The present moment demands we invent new ways of being, doing, and relating with the world. Given the urgency of attention demanded by the arc of the moral universe, we cannot afford not to protect the world from our worst impulses and ensure that we do not exacerbate the fragility of the world we live in. To meet this moment, we need fresh, collective, inclusive, and interdependent models of leadership and new approaches to leadership development. Not just doing the same thing better but doing better things with our lives, resources, talents, and opportunities. In my mindfulness-based approaches to leadership development, the focus is to develop our capacities for expansive leadership.
Meditation and mindfulness practice nurture our ability to inhabit that space with power and agency. The ability to lead begins with the process of self-discovery, self-awareness, self-leadership, and discovering our connections to other people and the universe at large. The primary tenet is Respond not React.
Central to this framework is the practical mindfulness training which incorporates:
Intentionality: You own your body, mind, and spirit
In my teaching methodology, you own the process, the practice, the responsibility, the ownership, and your own agency. Dr. Richard Boyatzis has researched and advanced the intentional change theory of human change and development. As an individual invested in decolonizing my own mind, I respect your autonomy and your right over your body, your mind, and your spirit. I can paint a picture, provide guidance, and write a book. But personal growth and development must be intentional and owned by you, the reader, the learner, the change owner. You will be ready when you are ready; not a moment sooner.
Authenticity: Appropriate and Responsible
This practice invites authentic engagement from all of us. Authenticity in this framework is more about how you show up in your practice for yourself. That is not to be confused with inappropriate boundaries. I respect your need to know about me as a person, as a mindfulness teacher, consultant, and researcher. But I also expect you to respect my boundaries. I am not a celebrity. I am not a brand or company. I need to honor myself and my boundaries to honor other people. Likewise, I will respect your boundaries as a student, person, and leader. I seek responsible, appropriate, and responsible authenticity.
Prosocial Orientation: Social Mindfulness
Mindfulness is more commonly used in secular leadership development spaces in instrumental ways such as stress reduction and anxiety reduction, improving resilience etc. mostly towards being more productive in workplace contexts. This approach bypasses the spiritual intent to develop compassion, insight, critical inquiry towards an ethical life (dharma). This approach truncates our capacity for holistic development and lifts what Chogyam Trungpa Riponche terms spiritual materialism. Another challenge is that this hides the persistent structural inequities when individual experience is explored as if context is irrelevant. My practice is focused on exploring the relationship between self and society and systems and cultivate social mindfulness not just personal mindfulness.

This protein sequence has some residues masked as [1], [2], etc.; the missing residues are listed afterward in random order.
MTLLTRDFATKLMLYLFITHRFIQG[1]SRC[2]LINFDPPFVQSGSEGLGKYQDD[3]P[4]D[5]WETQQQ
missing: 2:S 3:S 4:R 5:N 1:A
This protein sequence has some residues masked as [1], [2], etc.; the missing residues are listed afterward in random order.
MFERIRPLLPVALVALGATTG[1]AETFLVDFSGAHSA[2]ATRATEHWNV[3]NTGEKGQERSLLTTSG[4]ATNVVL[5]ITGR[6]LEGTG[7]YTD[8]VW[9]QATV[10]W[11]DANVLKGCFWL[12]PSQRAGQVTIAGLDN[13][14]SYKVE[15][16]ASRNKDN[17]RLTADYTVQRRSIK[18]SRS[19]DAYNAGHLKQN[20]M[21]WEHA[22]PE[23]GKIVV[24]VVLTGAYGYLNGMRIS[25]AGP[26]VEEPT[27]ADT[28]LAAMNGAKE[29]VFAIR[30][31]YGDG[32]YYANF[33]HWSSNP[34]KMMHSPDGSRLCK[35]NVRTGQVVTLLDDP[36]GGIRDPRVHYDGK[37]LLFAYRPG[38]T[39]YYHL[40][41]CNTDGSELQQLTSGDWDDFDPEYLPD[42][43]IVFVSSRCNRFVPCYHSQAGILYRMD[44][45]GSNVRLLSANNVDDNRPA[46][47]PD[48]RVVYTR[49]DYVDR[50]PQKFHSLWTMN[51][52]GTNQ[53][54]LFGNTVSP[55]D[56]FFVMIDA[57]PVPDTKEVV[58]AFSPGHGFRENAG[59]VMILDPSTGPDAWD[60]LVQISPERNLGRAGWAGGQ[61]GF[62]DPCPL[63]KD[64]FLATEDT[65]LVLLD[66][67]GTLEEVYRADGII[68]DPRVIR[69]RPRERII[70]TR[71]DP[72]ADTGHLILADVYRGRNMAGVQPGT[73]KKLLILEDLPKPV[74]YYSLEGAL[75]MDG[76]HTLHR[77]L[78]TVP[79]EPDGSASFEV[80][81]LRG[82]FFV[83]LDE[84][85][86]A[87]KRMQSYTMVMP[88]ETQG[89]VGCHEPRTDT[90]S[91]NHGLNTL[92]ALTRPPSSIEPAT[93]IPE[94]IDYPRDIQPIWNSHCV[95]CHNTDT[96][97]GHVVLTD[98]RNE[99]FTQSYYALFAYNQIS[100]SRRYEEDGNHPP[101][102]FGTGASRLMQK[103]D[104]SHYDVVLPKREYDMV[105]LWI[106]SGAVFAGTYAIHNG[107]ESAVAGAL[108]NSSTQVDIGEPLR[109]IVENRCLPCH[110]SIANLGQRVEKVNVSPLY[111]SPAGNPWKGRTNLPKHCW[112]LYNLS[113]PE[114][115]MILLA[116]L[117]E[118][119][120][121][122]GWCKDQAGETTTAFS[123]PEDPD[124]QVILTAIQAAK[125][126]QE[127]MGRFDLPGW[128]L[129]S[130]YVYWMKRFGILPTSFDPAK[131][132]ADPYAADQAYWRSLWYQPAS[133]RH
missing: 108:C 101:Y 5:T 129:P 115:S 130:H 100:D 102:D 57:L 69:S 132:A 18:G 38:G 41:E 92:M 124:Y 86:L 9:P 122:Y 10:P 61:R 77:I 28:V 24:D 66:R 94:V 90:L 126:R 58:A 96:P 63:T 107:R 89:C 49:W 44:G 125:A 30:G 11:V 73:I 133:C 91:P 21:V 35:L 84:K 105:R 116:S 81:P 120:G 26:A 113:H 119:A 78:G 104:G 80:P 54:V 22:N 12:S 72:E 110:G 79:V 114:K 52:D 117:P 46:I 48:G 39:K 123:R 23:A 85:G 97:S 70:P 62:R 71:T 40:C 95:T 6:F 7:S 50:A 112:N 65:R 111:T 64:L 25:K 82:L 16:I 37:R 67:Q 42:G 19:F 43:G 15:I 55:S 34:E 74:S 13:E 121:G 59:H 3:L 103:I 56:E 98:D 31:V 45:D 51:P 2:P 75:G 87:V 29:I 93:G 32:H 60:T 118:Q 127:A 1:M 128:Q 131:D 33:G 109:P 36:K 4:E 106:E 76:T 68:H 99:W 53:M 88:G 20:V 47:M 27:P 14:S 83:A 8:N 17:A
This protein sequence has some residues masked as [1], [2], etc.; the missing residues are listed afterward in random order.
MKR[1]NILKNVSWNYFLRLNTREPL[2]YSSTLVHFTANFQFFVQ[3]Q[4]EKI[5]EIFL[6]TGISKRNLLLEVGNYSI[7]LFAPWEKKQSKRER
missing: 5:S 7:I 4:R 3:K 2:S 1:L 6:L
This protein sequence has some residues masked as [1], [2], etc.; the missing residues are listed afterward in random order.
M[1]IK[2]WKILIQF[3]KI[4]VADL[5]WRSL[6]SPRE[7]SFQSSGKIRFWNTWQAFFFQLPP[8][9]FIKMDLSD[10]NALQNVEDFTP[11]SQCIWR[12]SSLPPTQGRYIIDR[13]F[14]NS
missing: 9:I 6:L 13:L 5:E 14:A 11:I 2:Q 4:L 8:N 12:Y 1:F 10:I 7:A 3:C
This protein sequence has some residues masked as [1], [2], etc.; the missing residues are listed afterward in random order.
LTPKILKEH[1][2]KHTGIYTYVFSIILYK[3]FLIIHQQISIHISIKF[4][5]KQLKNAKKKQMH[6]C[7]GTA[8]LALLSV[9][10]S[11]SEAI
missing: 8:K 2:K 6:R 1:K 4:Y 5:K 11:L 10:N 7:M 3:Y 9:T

Transformation: Self to Society
My approach to mindfulness is all about love. But love is not about rolling over and playing dead. Love is about standing up for our values and what is right. Like Gandhi’s satyagraha, which in its core is an active fight for truth, love and mindfulness is an act of liberation and enlightenment not just a tool like ‘treat yourself’ that feeds consumerism to quell resistance and serve profits. My approach facilitates learning how to explore your identities, transform our inner worlds and outer worlds to be more inter-related, expansive, kinder, compassionate, and just. My model is multi-faceted and takes a whole person approach including emotional, cognitive, embodied, experiential, moral, and spiritual realms with an explicit goal to facilitate a more interconnected sense of self and expansive mindsets.
Service: Who we serve
Like the Bodhisattva who delay their own salvation out of compassion for others, a good leader transcends their personal egocentricism and occasionally even their tribal centrism. Mindfulness and meditation practice grounds us in the shared human condition – capacity for greatness, altruism, and prosocial mindfulness simultaneously co-existing with egocentricism, fear, anxiety, and the impulse to dehumanize the other. The practice allows us to own our greatness while being brave enough to face the worst of ourselves.
Foundation to this work is practice. No amount of reading will make up for experience. Being mindful and cultivating mindfulness is accessible to all of us. That is the paradox. There is no there-there.
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My research, practice, and teaching is centered on radical change for a better world – both outer and inner worlds. Radical change involves challenging the taken-for-granted fundamental assumptions about our mental models, organizational priorities and social systems. I use mindfulness and contemplative engagement as a methodology for generative change. I am a professor at the New School in New York City.